Updated: Dec 15, 2019
Ripple is aimed at revolutionizing the way money is exchanged around the world. This may be a bold statement, but is also the reason behind Ripple currency (XRP) to be the second-largest cryptocurrency, by market capitalization. However, this cryptocurrency divided the decentralized transactions community by partnering with banks.
So, what is Ripple at its core? Who designed it? How does it work and is it really useful as a cryptocurrency?
What is Ripple Designed For?
Ripple was designed to make the existing banking technology safer. It aims to make global transactions quicker and more decentralized. Many people are of the misconception that Ripple is simply a cryptocurrency, like Bitcoin. However, they could not be more wrong.
Ripple was created at a time when people were losing faith in centralized institutions, because of the excessive risk-taking by banks and looming economic failures. The birth of cryptocurrency was to address the strong demand for a banking alternative, not controlled by any single entity.
Ripple is one of the first cryptocurrencies to use crypto-technology to work with banks, instead of building a new system from the ground up. The team designed a payment protocol, which could be used by both banks and non-banking institutions for financial transactions.
Who Is the Team Behind Ripple?
The idea for Ripple was formulated by Jed McCaleb.
A real-time gross settlement system was then created by David Schwartz and Arthur Britto. McCaleb is the current CTO and co-founder of another decentralized digital currency protocol, called Stellar. He is also known for creating the world-famous Tokyo based Bitcoin exchange called “Magic: The Gathering Online Exchange.”
The team then approached Ryan Fugger to develop a system called OpenCoin, which later transformed into Ripple. Fugger debuted in 2005 with RipplePay, even before Bitcoin was conceptualized, as a financial service provider helps make payment options more secure for the online community through an intrinsic global network.
How Does Ripple Work?
The Ripple network does not work like a proof-of-stake system like Nxt or a proof-of-work system like Bitcoin. Instead, it relies on a consensus protocol to validate transactions and account balances on the system. This means that there is no concept of ‘wallets’ or ‘mining’ like other cryptocurrencies.
It is designed to streamline foreign transactions by using XRP, as the mode of conversion. For instance, if you are looking to send money to your family in Mexico from Great Britain, then the traditional system of using SWIFT would take days and incur an exorbitant fee.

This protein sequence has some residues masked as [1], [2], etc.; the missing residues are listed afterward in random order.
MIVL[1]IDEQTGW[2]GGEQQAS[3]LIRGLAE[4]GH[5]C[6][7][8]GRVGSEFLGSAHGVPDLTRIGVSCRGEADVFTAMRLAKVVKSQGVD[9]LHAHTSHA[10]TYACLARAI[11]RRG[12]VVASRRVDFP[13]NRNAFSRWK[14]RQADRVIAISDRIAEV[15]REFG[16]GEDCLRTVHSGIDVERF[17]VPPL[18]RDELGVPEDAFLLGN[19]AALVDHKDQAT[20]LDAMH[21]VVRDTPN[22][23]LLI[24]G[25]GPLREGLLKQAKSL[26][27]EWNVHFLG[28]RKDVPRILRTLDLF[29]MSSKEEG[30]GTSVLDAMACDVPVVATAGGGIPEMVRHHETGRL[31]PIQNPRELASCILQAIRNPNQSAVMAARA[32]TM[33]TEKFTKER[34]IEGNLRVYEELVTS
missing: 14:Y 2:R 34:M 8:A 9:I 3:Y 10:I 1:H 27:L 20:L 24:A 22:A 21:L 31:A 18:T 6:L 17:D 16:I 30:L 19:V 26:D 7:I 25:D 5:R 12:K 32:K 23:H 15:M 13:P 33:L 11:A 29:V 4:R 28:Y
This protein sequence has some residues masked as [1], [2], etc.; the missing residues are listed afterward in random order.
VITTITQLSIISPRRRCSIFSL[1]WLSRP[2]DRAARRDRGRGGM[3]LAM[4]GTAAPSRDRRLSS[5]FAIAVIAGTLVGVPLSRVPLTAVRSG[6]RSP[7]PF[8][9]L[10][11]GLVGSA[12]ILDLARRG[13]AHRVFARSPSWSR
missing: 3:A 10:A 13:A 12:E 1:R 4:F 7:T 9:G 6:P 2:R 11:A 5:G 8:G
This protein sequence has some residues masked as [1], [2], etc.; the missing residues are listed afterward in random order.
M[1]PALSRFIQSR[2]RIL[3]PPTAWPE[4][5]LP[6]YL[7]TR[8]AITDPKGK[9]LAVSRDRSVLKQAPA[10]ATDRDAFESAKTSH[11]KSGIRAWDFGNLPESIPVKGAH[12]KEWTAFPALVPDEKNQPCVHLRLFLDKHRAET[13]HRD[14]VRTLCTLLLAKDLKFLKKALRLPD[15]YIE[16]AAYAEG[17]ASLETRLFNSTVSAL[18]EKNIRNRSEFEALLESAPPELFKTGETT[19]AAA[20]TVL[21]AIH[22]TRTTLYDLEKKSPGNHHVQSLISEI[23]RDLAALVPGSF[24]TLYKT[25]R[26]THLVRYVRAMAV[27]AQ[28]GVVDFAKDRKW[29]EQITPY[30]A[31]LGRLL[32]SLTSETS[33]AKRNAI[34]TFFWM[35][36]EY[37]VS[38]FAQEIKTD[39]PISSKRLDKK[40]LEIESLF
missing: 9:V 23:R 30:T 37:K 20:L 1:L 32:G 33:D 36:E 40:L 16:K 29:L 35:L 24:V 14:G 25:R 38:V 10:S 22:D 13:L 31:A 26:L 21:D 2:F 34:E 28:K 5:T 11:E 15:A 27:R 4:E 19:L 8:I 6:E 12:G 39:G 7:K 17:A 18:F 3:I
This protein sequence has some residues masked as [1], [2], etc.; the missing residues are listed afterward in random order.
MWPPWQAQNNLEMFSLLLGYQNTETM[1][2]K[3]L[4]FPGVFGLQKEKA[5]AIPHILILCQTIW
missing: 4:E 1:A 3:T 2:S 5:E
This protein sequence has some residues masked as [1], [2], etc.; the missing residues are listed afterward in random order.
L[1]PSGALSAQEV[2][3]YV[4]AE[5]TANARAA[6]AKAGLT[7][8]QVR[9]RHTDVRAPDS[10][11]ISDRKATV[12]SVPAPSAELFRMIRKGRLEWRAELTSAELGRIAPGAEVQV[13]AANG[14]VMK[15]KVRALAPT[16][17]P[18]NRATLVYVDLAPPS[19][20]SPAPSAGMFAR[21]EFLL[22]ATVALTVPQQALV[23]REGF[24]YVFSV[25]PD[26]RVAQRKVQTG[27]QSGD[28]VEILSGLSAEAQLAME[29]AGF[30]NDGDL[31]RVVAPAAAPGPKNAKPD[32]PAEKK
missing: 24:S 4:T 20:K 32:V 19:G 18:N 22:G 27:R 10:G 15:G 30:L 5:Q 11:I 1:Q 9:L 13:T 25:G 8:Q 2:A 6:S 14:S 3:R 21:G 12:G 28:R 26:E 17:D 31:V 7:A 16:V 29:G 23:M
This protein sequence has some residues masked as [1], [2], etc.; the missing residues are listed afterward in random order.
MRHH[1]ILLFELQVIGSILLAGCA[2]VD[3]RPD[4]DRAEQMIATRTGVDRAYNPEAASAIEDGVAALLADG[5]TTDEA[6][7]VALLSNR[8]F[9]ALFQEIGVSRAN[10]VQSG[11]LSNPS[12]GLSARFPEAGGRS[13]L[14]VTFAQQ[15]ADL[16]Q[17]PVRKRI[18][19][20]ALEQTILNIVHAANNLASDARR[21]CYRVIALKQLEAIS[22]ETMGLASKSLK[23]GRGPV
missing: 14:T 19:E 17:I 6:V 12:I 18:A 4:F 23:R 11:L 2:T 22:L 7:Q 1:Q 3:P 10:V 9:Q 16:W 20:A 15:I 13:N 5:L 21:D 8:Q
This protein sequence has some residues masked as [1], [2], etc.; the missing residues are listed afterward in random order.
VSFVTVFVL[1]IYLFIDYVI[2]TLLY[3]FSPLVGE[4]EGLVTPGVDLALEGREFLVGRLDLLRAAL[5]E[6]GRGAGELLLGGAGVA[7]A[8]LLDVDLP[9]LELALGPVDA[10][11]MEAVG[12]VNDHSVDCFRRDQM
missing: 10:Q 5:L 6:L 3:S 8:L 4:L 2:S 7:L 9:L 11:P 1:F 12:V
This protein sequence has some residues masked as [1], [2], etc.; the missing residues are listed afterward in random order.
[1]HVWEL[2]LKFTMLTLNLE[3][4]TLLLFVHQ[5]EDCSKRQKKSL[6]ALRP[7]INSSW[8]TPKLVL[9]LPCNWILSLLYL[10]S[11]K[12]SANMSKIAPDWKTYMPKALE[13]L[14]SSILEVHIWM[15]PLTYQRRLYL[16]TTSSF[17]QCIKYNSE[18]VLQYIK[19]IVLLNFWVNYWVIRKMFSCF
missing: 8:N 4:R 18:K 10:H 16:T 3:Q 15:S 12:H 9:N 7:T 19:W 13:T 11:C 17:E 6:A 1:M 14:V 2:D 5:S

Worse, under the current payment system, you may not be able to make a direct exchange as well. Your bank may be required to convert the sterling into USD (reserve currency), before converting it into Mexican pesos. This adds a layer of delay and fees.
On the other hand, by using Ripple as your currency bridge, the sterling is immediately converted into XRP and then into pesos – all in real-time. The change may seem small, but by exchanging through digital currency, it’s almost free and instant.
A lot of people confuse Ripple with RippleNet, which is the network of payment providers used by Ripple. RippleNet connects the various payment networks of digital asset exchanges, banks, payment providers, and corporate entities that accept both crypto- and fiat currencies.
What are Current and Future Applications of Ripple?
Ripple was designed to use XRP as a type of ‘bridge currency’ for global exchanges. Ripple works closely with banks and payment providers, including American Express, Santander, SBI and Western Union, among others.
RippleNet connects payment providers and banks to provide a frictionless experience, sending or receiving money globally. It helps modernize global payments – one transaction at a time.
Currently, Ripple is active across 27 countries with end-to-end tracking and certainty for processing real-time cross-border payments. Banks are willing to work with Ripple, as they have the added advantage of expanding their payment offerings, into a completely new market that is otherwise too expensive or difficult to access, without investing in the infrastructure first.
Payment providers get the benefit of lightning-fast payments that are completely transparent and predictable. One of the hottest debates surrounding XRP is that it is not a currency, but security. Even though payments flowing through XRP provide stable exchanges, the fact that the majority of XRP (almost 60%) is held by the company, states that it should not be classified as a currency but security.
Ripple is a major player in the cryptocurrency world, with strong financial backing and numerous partnerships.
However, the future does hold challenges for this currency/security since its major competition SWIFT and credit card giant Visa, are working on their trials of blockchain-based cross-border payment options. However, the company plans to stay on top with advanced variants of Ripple xCurrent and Ripple xRapid.